Now that the holidays are over, you may be avoiding looking at your bank account — and for good reason. According to the National Retail Federation, consumers said they would spend an average of $1,007.24 during the holiday season this year, up 4.1 percent from the $967.13 they said they would spend last year.
Unfortunately, there are few do-overs once the presents are unwrapped. But you can look forward and learn how to tackle your overspending habits in the new year. Here’s how:
It’s always a good time to try and curb your spending habits, but the new year represents a fresh start. “Most people get gluttonous with their spending at the end of the year. That leaves you in a bad financial position come January, making it a necessary time to get your money back on track,” says Brynne Conroy, owner of Femme Frugality. “With all the energy of New Year’s Resolutions floating around, honing your self-improvement intentions towards your finances has the potential to set you up for success — as long as you don’t give up due to lack of progress come February.”
Dr. John Karaffa, owner of ProSport CPA and author of Touchdown Finance, Personal Finance Tips from the Pros, says you need to first take stock of all of your income and assets so you know what you have, what you owe and what you can afford to spend. “You can’t make realistic goals if you don’t know [what’s coming in and what’s going out],” says Karaffa. After that’s been established then you can make a budget. “What are your real needs versus your wants? Ditch the keeping up with the Joneses mentality because they may be in another earning stratosphere than you.”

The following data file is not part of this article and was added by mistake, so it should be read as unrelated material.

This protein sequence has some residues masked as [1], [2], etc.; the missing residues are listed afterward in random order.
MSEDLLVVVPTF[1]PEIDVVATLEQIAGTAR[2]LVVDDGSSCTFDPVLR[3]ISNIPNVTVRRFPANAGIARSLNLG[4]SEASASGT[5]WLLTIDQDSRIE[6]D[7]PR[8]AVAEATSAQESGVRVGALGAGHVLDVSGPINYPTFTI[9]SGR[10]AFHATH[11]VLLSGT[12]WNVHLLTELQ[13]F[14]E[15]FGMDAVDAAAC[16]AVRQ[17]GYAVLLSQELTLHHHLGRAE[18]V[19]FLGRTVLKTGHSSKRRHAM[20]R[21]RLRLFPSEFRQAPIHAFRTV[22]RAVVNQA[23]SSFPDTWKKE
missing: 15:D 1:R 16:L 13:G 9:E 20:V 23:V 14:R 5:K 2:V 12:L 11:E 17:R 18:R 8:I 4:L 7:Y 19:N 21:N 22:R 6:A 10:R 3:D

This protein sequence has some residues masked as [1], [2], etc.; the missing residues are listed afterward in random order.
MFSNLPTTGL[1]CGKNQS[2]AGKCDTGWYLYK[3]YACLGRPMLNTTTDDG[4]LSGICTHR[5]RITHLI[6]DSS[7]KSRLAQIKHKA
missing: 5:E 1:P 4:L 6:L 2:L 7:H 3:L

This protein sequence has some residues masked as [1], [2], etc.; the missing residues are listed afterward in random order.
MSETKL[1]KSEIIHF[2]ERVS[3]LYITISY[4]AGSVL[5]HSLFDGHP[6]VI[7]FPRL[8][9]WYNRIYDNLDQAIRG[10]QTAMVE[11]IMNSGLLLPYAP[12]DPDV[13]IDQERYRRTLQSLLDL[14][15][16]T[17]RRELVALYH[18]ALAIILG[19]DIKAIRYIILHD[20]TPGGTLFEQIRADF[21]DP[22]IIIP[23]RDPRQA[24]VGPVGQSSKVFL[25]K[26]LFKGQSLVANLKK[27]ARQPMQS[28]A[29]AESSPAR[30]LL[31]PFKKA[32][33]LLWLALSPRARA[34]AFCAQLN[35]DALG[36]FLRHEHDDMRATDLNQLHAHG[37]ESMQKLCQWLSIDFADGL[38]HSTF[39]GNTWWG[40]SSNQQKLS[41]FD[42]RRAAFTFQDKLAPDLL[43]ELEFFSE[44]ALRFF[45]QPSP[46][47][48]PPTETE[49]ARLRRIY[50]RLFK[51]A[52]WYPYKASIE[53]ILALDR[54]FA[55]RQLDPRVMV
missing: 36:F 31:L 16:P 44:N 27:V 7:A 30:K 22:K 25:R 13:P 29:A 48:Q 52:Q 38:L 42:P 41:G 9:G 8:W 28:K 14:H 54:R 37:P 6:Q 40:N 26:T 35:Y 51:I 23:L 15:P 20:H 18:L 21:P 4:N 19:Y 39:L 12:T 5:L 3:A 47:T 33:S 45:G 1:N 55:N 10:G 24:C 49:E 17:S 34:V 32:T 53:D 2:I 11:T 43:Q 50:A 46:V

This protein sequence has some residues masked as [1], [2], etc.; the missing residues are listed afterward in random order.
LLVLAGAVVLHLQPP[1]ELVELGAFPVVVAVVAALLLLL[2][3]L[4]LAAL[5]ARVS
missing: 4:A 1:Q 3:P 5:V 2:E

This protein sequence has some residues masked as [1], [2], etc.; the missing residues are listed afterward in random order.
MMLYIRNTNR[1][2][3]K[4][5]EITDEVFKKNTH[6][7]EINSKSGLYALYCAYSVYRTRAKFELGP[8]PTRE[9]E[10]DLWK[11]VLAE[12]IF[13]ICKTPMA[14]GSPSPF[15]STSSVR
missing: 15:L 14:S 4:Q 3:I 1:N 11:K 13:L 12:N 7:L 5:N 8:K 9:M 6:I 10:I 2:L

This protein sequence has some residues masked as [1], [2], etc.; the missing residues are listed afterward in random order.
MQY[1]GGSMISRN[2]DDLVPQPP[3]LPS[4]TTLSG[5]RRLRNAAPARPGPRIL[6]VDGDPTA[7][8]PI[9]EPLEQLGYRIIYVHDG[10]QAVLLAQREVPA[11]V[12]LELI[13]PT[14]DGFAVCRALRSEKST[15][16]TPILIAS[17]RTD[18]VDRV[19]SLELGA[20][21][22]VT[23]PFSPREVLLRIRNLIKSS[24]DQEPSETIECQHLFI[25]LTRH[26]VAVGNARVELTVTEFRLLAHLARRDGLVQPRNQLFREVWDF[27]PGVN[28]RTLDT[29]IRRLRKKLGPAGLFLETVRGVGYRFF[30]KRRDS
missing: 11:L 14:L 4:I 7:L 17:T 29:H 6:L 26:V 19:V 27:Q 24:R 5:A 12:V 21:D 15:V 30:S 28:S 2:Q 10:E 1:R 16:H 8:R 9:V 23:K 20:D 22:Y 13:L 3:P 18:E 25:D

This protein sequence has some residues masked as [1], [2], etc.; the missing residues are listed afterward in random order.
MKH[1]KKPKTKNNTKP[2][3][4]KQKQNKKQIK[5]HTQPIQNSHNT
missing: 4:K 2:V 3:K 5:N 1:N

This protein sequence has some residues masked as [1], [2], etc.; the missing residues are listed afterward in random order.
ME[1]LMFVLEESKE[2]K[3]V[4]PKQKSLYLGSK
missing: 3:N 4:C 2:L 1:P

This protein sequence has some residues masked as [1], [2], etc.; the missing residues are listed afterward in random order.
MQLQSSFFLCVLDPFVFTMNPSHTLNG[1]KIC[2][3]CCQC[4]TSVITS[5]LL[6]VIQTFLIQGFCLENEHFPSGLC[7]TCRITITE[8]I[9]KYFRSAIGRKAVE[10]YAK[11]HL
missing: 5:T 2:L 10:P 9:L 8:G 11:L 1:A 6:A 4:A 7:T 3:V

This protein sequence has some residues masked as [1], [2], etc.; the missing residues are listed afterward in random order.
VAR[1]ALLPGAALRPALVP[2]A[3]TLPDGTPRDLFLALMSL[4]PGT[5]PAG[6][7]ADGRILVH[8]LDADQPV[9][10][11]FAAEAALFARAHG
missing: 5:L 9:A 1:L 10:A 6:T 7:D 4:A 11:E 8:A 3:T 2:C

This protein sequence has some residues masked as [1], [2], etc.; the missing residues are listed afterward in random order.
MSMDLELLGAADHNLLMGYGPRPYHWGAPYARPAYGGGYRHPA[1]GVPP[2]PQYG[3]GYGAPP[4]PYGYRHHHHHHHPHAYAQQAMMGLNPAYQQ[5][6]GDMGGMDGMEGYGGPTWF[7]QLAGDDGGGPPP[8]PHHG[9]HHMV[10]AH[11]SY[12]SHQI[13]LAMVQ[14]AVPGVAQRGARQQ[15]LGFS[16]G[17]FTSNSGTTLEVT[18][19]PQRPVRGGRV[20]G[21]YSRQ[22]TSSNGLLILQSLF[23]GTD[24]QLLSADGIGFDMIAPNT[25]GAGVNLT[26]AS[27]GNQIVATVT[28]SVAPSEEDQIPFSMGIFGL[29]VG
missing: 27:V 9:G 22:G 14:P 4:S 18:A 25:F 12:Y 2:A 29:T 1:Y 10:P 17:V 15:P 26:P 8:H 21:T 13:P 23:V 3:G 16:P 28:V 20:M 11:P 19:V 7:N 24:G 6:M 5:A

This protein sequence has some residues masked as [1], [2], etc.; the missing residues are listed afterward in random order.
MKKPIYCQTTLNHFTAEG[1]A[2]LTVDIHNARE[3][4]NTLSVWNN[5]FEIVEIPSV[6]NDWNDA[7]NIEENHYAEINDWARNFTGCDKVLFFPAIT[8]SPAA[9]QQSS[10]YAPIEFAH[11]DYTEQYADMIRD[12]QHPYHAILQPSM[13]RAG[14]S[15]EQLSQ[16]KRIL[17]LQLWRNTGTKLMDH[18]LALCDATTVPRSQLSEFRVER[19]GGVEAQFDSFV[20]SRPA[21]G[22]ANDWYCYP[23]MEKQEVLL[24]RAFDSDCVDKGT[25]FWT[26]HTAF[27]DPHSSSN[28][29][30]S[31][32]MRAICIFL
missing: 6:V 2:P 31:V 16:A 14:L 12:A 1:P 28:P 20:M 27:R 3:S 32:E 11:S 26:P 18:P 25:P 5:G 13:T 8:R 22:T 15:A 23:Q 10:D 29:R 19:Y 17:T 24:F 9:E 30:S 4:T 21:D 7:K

A new Sunday morning routine
“Reviewing your big goals regularly helps frame why you may want to spend less in those areas where you traditionally overspend,” says Jesse Mecham, founder of You Need A Budget. He suggests that each Sunday morning you take a few minutes to look at your big goals like paying off a credit card, saving for a vacation, or bumping up your retirement funding. “You don’t spend less just because you “should”, you should be spending less because you want to use that money elsewhere even more. Make yourself regularly aware of that fact.”
Finally, here’s one more unlikely tip to help with overspending. “Stop seeing it as overspending,” says Mecham. “If you’re using a zero-based budget, you’re not overspending, you’re just reallocating where you’d like some of your finite dollars to go,” says Mecham. Have your priorities changed and your spending now needs to match it? Great, then adjust your budget accordingly. “That’s not overspending and you shouldn’t feel guilty about it,” he says.
With Hattie Burgher